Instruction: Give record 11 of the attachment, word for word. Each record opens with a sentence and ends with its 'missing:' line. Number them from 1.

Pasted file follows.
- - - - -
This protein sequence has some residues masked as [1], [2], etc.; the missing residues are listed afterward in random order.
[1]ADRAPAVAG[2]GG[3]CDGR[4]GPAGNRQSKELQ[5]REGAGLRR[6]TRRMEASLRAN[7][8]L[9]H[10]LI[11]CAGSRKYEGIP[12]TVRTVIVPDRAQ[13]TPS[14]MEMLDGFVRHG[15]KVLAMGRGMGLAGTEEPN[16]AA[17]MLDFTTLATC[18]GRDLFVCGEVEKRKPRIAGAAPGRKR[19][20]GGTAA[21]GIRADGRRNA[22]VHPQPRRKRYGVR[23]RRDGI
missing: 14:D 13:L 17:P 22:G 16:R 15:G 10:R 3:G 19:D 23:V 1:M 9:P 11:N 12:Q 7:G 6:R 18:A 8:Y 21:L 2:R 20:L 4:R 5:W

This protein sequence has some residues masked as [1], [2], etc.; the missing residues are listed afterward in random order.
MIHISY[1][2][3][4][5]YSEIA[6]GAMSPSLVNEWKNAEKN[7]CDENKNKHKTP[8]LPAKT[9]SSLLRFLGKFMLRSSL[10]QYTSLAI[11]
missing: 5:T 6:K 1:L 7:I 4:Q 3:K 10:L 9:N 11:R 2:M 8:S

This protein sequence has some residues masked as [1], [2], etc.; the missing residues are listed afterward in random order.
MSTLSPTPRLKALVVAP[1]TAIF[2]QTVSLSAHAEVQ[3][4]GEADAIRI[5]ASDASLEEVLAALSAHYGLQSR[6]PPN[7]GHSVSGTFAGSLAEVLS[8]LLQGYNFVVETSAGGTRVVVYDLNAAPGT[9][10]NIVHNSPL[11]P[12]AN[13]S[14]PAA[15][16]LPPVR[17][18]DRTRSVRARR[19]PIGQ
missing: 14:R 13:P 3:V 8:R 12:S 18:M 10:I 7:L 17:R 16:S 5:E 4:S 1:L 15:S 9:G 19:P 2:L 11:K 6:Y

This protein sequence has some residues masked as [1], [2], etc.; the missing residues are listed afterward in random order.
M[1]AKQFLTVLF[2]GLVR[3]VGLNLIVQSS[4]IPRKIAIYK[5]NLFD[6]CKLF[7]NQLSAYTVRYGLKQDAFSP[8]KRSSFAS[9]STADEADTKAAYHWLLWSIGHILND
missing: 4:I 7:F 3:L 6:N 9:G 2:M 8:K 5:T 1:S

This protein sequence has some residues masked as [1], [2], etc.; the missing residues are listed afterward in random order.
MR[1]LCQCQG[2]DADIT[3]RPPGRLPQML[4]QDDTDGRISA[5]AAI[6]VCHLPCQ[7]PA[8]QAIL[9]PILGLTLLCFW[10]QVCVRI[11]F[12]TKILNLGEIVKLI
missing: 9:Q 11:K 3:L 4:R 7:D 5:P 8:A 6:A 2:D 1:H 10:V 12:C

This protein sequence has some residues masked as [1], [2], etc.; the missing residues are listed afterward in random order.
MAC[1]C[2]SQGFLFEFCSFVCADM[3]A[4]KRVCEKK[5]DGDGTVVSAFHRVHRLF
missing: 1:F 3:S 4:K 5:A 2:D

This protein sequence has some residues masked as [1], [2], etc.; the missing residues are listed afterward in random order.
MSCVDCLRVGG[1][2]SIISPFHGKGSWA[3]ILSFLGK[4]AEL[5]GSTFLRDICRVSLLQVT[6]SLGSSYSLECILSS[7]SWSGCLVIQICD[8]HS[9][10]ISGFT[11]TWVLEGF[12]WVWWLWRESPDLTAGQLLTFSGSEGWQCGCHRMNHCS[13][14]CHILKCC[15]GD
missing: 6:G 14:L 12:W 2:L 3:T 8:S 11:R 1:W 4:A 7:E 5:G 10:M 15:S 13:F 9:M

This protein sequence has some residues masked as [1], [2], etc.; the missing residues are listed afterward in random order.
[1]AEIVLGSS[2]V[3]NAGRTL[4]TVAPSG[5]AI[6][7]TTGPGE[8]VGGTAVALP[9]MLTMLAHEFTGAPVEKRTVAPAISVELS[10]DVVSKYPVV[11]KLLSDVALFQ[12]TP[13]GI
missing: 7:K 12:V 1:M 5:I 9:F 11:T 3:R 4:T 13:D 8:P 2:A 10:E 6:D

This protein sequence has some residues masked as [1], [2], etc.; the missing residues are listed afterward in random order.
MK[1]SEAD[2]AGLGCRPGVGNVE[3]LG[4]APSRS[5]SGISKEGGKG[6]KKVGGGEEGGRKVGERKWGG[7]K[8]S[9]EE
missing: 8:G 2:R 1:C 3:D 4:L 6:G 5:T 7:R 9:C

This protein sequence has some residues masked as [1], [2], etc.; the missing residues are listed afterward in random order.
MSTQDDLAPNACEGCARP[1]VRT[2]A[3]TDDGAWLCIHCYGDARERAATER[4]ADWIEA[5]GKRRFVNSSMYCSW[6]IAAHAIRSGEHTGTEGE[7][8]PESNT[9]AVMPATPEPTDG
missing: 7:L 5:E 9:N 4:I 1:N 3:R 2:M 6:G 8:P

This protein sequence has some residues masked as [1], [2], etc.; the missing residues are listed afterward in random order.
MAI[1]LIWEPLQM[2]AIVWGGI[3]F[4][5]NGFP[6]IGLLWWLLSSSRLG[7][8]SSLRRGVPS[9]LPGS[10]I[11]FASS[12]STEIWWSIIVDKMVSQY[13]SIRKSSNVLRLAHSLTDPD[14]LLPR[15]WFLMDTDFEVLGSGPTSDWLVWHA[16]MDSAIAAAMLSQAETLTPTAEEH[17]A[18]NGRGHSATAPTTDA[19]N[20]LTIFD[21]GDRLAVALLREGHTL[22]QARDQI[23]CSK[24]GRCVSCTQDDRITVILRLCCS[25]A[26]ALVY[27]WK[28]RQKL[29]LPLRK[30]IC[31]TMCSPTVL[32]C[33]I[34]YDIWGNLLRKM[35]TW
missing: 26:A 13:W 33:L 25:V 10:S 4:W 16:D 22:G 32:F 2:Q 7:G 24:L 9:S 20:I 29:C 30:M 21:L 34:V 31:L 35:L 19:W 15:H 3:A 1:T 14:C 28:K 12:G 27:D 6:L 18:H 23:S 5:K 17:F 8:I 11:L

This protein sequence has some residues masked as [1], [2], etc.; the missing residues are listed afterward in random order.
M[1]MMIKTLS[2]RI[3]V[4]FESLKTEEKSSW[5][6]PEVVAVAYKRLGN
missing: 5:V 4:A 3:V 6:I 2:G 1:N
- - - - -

This protein sequence has some residues masked as [1], [2], etc.; the missing residues are listed afterward in random order.
MAI[1]LIWEPLQM[2]AIVWGGI[3]F[4][5]NGFP[6]IGLLWWLLSSSRLG[7][8]SSLRRGVPS[9]LPGS[10]I[11]FASS[12]STEIWWSIIVDKMVSQY[13]SIRKSSNVLRLAHSLTDPD[14]LLPR[15]WFLMDTDFEVLGSGPTSDWLVWHA[16]MDSAIAAAMLSQAETLTPTAEEH[17]A[18]NGRGHSATAPTTDA[19]N[20]LTIFD[21]GDRLAVALLREGHTL[22]QARDQI[23]CSK[24]GRCVSCTQDDRITVILRLCCS[25]A[26]ALVY[27]WK[28]RQKL[29]LPLRK[30]IC[31]TMCSPTVL[32]C[33]I[34]YDIWGNLLRKM[35]TW
missing: 26:A 13:W 33:L 25:V 10:S 4:W 16:D 22:G 32:F 2:Q 7:G 24:L 9:S 20:I 29:C 30:M 21:L 34:V 31:L 35:L 19:W 15:H 3:A 1:T 14:C 28:K 12:G 27:D 6:L 18:H 23:S 5:K 17:F 8:I 11:L